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+7 votes

70E5F867 * EFB70E1E

= 0111 0000 1110 0101 1111 1110 0110 0111

* 1110 1111 1011 0111 0000 1110 0001 1110

In normal shift addition this amounts to 20 addition as the partial product must be added corresponding to each '1' in the multiplier and we have 20 1's here.

In Booth's multiplication we do an ADD for a sequence of continuous 1's and a subtraction when the sequence ends. So, if we scan from right to left, when we encounter "10" we do a subtract and when we encounter "01" we do an ADD. But SUB is also done by adding 2's complement and this also can be counted as ADD. So, we will have 11 additions (5 + and 6 -) here which can be shown in either way as follows:

1110 1111 1011 0111 0000 1110 0001 1110 (5 ADD)

1110 1111 1011 0111 0000 1110 0001 1110 (6 SUB)

But the above works for signed numbers in 2's complement form. For unsigned numbers we have to do the same but with a '0' added to the left of multiplier thus extending its number of bits by 1. Thus we get

0 1110 1111 1011 0111 0000 1110 0001 1110 - 6 ADD

Ref: https://people.cs.pitt.edu/~jmisurda/teaching/cs447/examples/Booth%20Example.pdf

0

Isn't addition for booths algorithm is when we encounter "01" and subtraction is for "10" while scanning string from right to left. So the string for

1110 1111 1011 0111 0000 1110 0001 1110 0 (after padding with extra 0)

will be

00-1 +1 000 0 -1+10 -1 +100 -1 000 +1 00-1 0 00+1 0 00-1 0

So in total 6 subtractions and 5 additions?

0

I had given a reference for my statement. If you are contradicting please provide a valid justification/reference.

+1

Sir,

The same reference you provided

https://people.cs.pitt.edu/~jmisurda/teaching/cs447/examples/Booth%20Example.pdf

Like in example given when we see "10" we subtract and adding for "01". (marked one will be Q0 or scanned first while going from left to right.)

0

this is unsigned numbers, and in booth algorithm we must have a zero in left of the number, i.e: we have 0 1110 1111 1011 0111 0000 1110 0001 1110. just 6 add.

+1

It is a long example. So, lets do a simpler one:

$011 \times 110 (3\times -2)$. Our required answer is -6 which in 2's complement is 1010, and with 6 bits is 111010.

So, I extend the multiplier 110 as

000 110 and the extra bit to right as 0.

So, from RHS, we get '00' (considering the extra bit also), so just shift right to get

000 011 0

Now, "10", which means SUB multiplicand (to left part) and then shift. So we get

101 011 0 >>1 =

110 101 1

Now, "11". So, just shift right.

111 010 1

And we are done. (For 3 bit multiplication we have to do 3 shifts only).

So, we did just one subtraction here where out multiplier was 110 and got the correct result.

This is for signed numbers. For unsigned numbers we have to add a '0' to the left of the multiplier to begin with. So, we do $011 \times 110 (3 \times 6)$ and our expected result is $10010$.

0000 0110 0

"00", so shift right

0000 0011 0

"10", so SUB and shift

1101 0011 0 >>1 =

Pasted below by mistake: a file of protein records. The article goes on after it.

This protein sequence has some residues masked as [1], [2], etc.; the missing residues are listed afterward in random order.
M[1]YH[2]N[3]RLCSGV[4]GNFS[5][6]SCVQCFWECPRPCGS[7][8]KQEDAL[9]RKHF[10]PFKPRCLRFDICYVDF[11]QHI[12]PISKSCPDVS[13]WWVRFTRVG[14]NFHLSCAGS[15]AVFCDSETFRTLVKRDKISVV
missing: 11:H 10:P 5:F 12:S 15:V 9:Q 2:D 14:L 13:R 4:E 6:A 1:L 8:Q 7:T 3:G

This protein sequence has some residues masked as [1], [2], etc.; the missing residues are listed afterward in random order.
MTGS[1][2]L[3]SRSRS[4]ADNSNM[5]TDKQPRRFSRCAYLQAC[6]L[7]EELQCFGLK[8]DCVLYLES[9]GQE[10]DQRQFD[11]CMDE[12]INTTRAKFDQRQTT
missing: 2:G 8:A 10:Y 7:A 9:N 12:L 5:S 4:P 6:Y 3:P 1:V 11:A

1110 1001 1

"11", so shift right

1111 0100 1

"01", so ADD and shift

0010 0100 1>>1=

0001 0010 0

4 shifts over and we are done. So, we did 1 SUB and 1 ADD here.

$011 \times 110 (3\times -2)$. Our required answer is -6 which in 2's complement is 1010, and with 6 bits is 111010.

So, I extend the multiplier 110 as

000 110 and the extra bit to right as 0.

So, from RHS, we get '00' (considering the extra bit also), so just shift right to get

000 011 0

Now, "10", which means SUB multiplicand (to left part) and then shift. So we get

101 011 0 >>1 =

110 101 1

Now, "11". So, just shift right.

111 010 1

And we are done. (For 3 bit multiplication we have to do 3 shifts only).

So, we did just one subtraction here where out multiplier was 110 and got the correct result.

This is for signed numbers. For unsigned numbers we have to add a '0' to the left of the multiplier to begin with. So, we do $011 \times 110 (3 \times 6)$ and our expected result is $10010$.

0000 0110 0

"00", so shift right

0000 0011 0

"10", so SUB and shift

1101 0011 0 >>1 =

1110 1001 1

"11", so shift right

1111 0100 1

"01", so ADD and shift

0010 0100 1>>1=

0001 0010 0

4 shifts over and we are done. So, we did 1 SUB and 1 ADD here.

0

hi arjun sir, does the following rule you stated always hold:

For unsigned numbers we have to add a '0' to the left of the multiplier to begin with.

I worked out your above example of $3\times 6$ with 3 bits multiplier and multiplicand (you have done this with 4 bits) and I still got same answer $18$. So I was guessing exactly when we have to add extra zero to the left of the multiplicand and multiplier. After a bit of thinking I felt that we should add extra zero only when 2's complement of either multiplicand and multiplier cannot be fitted in current number of bits. Is this correct? Please confirm since this is important as length of the operands determine how many times shifting need to be done, or better to say how many iterations need to be performed.

0 votes

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